Like mainstream book publishers, self-publishing companies are in the business of selling dreams. But what if the dream becomes a nightmare?
It was a jubilant day when Kate St. Amour learned that her novel, featuring "a psychic witch who solves crimes," had been accepted for publication. She'd been quietly writing fiction since high school, socking her efforts away in drawers, but last spring she took a deep breath and, for the first time, sent a manuscript to a publisher recommended by online friends. Bare Bones had "the three M's: magic, mystery and murder," says St. Amour, a Fredericksburg, Va., nurse with an unusually felicitous name for a writer of a book that is part mystery, part romance. This book, she thought, might finally be good enough.
The Success Stories|
The self-published books that go on to become bestsellers are few, but they never cease to inspire:
Celestine Prophecy, by James Redfield. The novel was self-published by the author in 1993 through Satori Publishers, which sold 100,000 copies. Redfield re-sold the rights to Warner in 1994. As of 2004, it has sold over 5 million copies in its Warner edition after well over 50 printings; worldwide, nearly 12 million copies in print in more than 40 languages.
Feed Me, I'm Yours, by Vicki Lansky. This cookbook was self-published in 1975 by Meadowbrook Press, an imprint the author founded and continues to manage. In all, it has sold 3 million copies worldwide.
Invisible Life, by E. Lynn Harris. This successful African-American novelist self-published his first book in 1991 and sold 10,000 copies. In 1994, Doubleday offered him a mass market contract and went on to sell more than 500,000.
The Christmas Box, by Richard Paul Evans. Evans orginally conceived of this story as a gift for his family in 1992. He printed 20 copies at a Kinkos, and ultimately published and sold 250,000 paperbacks himself. In 1995, Simon & Schuster bought the rights and sold more than 7 million copies worldwide.
-- Compiled by staff researcher Julie Tate
In June, a publisher in Frederick, Md., agreed. "I'm happy to inform you that PublishAmerica has decided to give your Bare Bones the chance it deserves," it announced via e-mail. "To say I was excited is an understatement. I've wanted to be published my entire life," recalls St. Amour, who is 31. "I called everyone I could get on the phone; I e-mailed everyone I knew."
Doubts first arose when she began receiving e-mailed exhortations offering special, limited-time discounts if she agreed to purchase many copies of her own book. Would Avon or Pocketbooks do that? she wondered. She grew suspicious, too, when the proofs of her novel arrived -- riddled, St. Amour says, with spelling, punctuation and grammatical errors.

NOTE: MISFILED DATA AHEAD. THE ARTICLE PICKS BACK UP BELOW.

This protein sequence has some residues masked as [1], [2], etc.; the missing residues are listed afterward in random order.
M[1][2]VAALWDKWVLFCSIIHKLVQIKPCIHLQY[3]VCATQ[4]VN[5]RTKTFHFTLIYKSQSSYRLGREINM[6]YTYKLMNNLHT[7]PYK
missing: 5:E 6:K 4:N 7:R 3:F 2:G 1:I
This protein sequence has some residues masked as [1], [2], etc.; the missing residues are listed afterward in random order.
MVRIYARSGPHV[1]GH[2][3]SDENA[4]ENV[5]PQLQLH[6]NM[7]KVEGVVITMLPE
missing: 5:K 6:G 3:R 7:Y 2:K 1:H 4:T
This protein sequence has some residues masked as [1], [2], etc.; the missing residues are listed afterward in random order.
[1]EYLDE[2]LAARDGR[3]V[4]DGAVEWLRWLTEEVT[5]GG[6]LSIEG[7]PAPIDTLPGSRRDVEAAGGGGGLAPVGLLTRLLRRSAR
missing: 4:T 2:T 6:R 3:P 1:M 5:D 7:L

And when she visited her local Waldenbooks to schedule a book-signing, an assistant manager checked her computer, "looked at me and said, 'That's POD.' " In industry parlance that means "print on demand," books that are most likely self-published. "We don't do signings for POD authors," the employee said.
Perhaps, St. Amour thought at first, the manager misunderstood. PublishAmerica does use POD technology -- saving manufacturing and warehousing costs by not producing a book until a consumer actually places an order. But it calls itself "a traditional, advance- and royalty-paying book publisher." Its trade paperbacks, its Web site says, "are available through most major bookstores," though it adds this qualifier: "Availability is not necessarily the same as bookstore shelf display."
St. Amour, who acknowledges being "very ignorant about the publishing industry" at the time, believed she was contracting with a press that was small but could launch her new career. Yet a major chain bookseller -- and the nearby Borders concurred -- was telling her it wouldn't put her book on its shelves.
"The excitement," she says now, "was short-lived." PublishAmerica operates differently, she has learned.
To Larry Clopper, president and co-founder of PublishAmerica, the company, in relying on its authors to largely sell their own books, is "revolutionizing" an elitist industry. It has, he says, "always operated on the highest principles of honor and integrity." PublishAmerica's authors often knew "decades of failure, dozens of rejections and life-changing disappointment," adds Clopper, who twice failed to find publishers for his own books. "Now they hold their books in their hands, and they are sneering down at the publishing industry that shunned them."
Many of his authors have no complaints. Humor novelist H.B. Marcus of Burton, Ohio, for example, says that his royalties amount to "cigarette money twice a year" but believes that if he just keeps plugging he can build a readership. Yet others are sufficiently angry to launch a campaign against the 5-year-old publisher.
"I am beyond distraught," says St. Amour. "To think my dreams were realized, and then to find out I made a horrible choice, was horribly misled -- it's crushing."
The Self-Publishing Universe
Weren't writers supposed to be bypassing publishing houses and dead-tree technology by now? Shouldn't the industry have evolved to something other than the book as Gutenberg knew it? Somehow, though, writers' most potent fantasies still involve pages between covers, not e-books and blogs.
"The immortality of the book, the permanence of the book draws people in," says Paul Aiken, executive director of the Authors Guild.